September 17, 2021
Choose the right TEA!
It's not just about the tea you put in your mug. Everyone enjoys distinctive tastes in their tea. Some people favour bold aromas, while others prefer subtle notes. Some feel caffeine is a necessity, and some want none at all. We've got your perfect leaf tea waiting for you. Let’s find the perfect one for you.
Oh, wait! Before we go on.
We want you to know what makes our Tea so special.
Using the finest of tea ingredients from around the world, we make various types of tea for our customers. We offer authentic and true classics as well as the innovative blends for which we are known. Every flavour you taste will be your own relishing adventure.
There are so many teas out there which makes everyone go crazy thinking which one is the best fit for them. We have got you throughout this journey and will help you pick the right one.
To begin with let us name them all. Starting from Black Tea, Green Tea, White Tea, Oolong Tea, Pu-erh Tea, Purple Tea, Matcha, Flavoured Tea, Mate Tea, Herbal Tea to Rooibos Tea.
Generally, people new to the world of tea prefer black tea, which is available in the supermarket under well-known names like Lipton or Tetley. Other black tea mixes include English breakfast and Irish breakfast, which appears to be popular breakfast blends. The caffeine content of black tea is usually about half that of a cup of coffee, and it produces a dark copper infusion with a stronger flavour than other teas.
It comes from the camellia sinensis plant, and brews as a bright green or yellow beverage. They are generally lighter in body and taste than black tea and contain about half as much caffeine as black tea. After harvest, green tea leaves are taken to the tea house and immediately steamed, roasted, or roasted to stop the oxidation process. This prevents the tea leaves from turning yellow and gives them a fresh, bright green colour as well as a hint of herbal fragrance.
The delicate taste and light texture of white tea, which has a mild flavour and crisp finish, makes it highly appreciated by connoisseurs as well as beginners who enjoy it for its gustatory experience and for its regularity. While some silver tipped tea may contain a little more caffeine than white tea, white tea has a very low caffeine content.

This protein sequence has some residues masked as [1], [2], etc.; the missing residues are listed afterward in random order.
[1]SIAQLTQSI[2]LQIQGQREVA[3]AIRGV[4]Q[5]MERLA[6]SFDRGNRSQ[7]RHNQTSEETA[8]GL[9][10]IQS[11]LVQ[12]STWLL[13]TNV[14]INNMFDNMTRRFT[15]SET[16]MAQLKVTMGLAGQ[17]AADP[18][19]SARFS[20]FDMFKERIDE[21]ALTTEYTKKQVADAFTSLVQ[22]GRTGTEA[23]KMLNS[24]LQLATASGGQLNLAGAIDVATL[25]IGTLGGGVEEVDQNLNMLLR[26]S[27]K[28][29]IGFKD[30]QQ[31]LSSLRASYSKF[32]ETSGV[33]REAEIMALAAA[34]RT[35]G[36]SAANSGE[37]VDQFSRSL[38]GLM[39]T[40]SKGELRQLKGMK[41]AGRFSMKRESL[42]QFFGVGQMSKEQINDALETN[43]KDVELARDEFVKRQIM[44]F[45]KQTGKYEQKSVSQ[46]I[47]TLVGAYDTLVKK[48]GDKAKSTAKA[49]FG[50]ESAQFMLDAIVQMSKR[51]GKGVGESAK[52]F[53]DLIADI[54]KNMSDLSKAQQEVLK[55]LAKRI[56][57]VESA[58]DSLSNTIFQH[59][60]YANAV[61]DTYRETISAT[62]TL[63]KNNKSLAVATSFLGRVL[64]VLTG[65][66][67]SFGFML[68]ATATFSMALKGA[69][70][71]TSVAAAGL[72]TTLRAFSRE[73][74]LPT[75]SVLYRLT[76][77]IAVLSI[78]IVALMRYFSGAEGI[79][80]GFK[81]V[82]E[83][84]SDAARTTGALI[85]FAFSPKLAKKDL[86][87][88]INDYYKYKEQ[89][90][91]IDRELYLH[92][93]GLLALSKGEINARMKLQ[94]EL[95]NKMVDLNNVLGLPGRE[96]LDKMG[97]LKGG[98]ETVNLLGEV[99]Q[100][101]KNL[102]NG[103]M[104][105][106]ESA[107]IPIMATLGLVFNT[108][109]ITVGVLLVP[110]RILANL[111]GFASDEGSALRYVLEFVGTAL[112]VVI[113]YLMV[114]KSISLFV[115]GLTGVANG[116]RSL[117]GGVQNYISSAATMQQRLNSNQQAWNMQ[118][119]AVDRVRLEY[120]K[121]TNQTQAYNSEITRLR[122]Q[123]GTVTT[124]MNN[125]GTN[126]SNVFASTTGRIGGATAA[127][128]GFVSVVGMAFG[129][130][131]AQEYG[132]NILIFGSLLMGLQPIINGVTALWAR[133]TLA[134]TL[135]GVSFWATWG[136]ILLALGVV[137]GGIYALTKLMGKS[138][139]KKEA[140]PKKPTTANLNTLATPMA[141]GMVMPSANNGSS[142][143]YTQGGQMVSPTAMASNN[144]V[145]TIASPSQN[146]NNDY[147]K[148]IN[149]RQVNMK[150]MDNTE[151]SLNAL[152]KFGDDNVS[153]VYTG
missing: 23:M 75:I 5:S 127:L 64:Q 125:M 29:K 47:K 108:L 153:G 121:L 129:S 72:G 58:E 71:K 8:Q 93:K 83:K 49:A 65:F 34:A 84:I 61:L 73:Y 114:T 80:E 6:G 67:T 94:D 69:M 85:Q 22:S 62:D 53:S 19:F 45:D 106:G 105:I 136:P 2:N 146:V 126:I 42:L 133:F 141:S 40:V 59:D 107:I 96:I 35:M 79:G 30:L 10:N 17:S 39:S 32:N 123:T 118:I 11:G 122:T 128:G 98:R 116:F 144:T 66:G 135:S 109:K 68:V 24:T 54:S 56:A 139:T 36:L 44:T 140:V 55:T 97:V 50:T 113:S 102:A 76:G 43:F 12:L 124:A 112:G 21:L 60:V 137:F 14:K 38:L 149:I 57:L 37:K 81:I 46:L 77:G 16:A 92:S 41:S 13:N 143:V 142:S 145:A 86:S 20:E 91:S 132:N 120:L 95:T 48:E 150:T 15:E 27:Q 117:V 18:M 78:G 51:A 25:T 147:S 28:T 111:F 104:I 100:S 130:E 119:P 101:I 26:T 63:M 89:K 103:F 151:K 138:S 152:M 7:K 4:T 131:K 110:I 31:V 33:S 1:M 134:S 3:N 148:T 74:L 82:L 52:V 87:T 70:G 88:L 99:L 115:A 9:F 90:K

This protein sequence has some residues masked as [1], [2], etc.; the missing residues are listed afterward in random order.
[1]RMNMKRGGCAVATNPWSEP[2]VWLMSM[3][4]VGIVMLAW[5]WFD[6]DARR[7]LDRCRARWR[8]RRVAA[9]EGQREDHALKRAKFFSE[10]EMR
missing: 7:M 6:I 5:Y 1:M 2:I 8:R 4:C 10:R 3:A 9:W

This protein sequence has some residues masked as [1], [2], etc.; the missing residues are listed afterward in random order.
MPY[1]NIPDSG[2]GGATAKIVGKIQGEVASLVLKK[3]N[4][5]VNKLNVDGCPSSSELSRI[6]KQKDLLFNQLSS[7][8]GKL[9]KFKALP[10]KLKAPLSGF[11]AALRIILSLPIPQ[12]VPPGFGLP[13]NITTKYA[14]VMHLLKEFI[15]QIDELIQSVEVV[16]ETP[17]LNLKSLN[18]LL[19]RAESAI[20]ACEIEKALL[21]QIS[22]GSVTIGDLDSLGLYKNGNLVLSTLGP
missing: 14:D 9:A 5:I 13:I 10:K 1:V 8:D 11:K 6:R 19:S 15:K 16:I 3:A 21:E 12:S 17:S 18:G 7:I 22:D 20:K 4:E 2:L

Oolong tea is a semi-oxidized tea that falls in between black and green tea in terms of oxidation. Oolong tea can range in oxidation from 10% to 80%, and it can be brewed in a variety of colours, from light yellow to rich amber. Many oolongs can be re-used multiple times, with taste nuances and variations expanding with each cup.
Pu-erh tea is an aged, partially fermented tea that has an aroma comparable to that of black tea. Pu-erh teas have a substantial body and a rich, earthy and deep flavour that imparts an ink-black, brown colour. Pu-erh tea provides a moderate amount of caffeine, about the same as black tea (half a cup of coffee).
Purple tea is a novel type of tea that has only been available commercially for a few years. The tea is made from a unique purple-leaved tea plant that may be found growing wild in India's Assam area. Purple tea is now predominantly grown in Kenya, Africa. They have a mild texture and mellow flavour and are strong in antioxidants and anthocyanins while being low in caffeine. Purple tea, due to the distinctive hue of its leaves, brews out a mild reddish-purple when brewed.
Matcha is a powdered green tea that is very popular in Japan. When whipped with water, it can be enjoyed on its own, but it can also be used in lattes, smoothies and pies. Matcha has a smooth creamy taste with rich nuances of umami and a slight bitterness.
Spices, herbs, fruits, and flowers can be added to any of the varieties of tea. To produce unique taste combinations and tea blends, these extra components are added to a base of tea. Tea flavours range from flowery to sweet to spicy to smoky, and everything in between. The most popular flavoured tea in our assortment is Masala Chai.
Mate is a tea-like drink produced from a South American plant. Mate contains caffeine, even though it is not related to the tea plant Camellia sinensis. Mate is typically steeped in a hollow gourd with leaves and boiling water. The tea is then sipped via a bombilla, which is a filtered straw. Mate is shared among a group of friends in various South American nations by sipping from and refilling the same gourd as it is transferred from person to person. Mate can also be steeped in an infuser or filter in a cup or pot, just like other teas and tisanes.
Herbal teas are not linked to genuine teas manufactured from the camellia sinensis plant, even though we name them tea. Herbal teas, on the other hand, are made from a variety of herbs and spices. Herbal teas, in general, do not contain caffeine. Herbal teas come in a broad range of flavours, including single-ingredient teas like Peppermint and Chamomile.
Herbal teas are sometimes known as tisanes or herbal infusions. Peppermint, chamomile, hibiscus, ginger, lavender, and other herbs are common herbal tea components. Herbal mixes typically have medical characteristics and may be used to treat everything from sore throats to upset stomachs, depending on the mixture.
Rooibos is a unique herbal tea produced from a South African shrub. These teas, which are also known as red tea or red bush tea, are caffeine-free by nature. Rooibos has a body composition comparable to black tea, making it a suitable option for those who enjoy black tea but don't want to consume caffeine. It has a lovely natural sweetness to it and tastes well on its own or with a splash of milk. Earl Gray Rooibos and Rooibos Chai, for example, may be made by combining Rooibos with additional ingredients.
WISHING YOU HAPPY SIPPING. CHEERS!!
October 06, 2021
September 17, 2021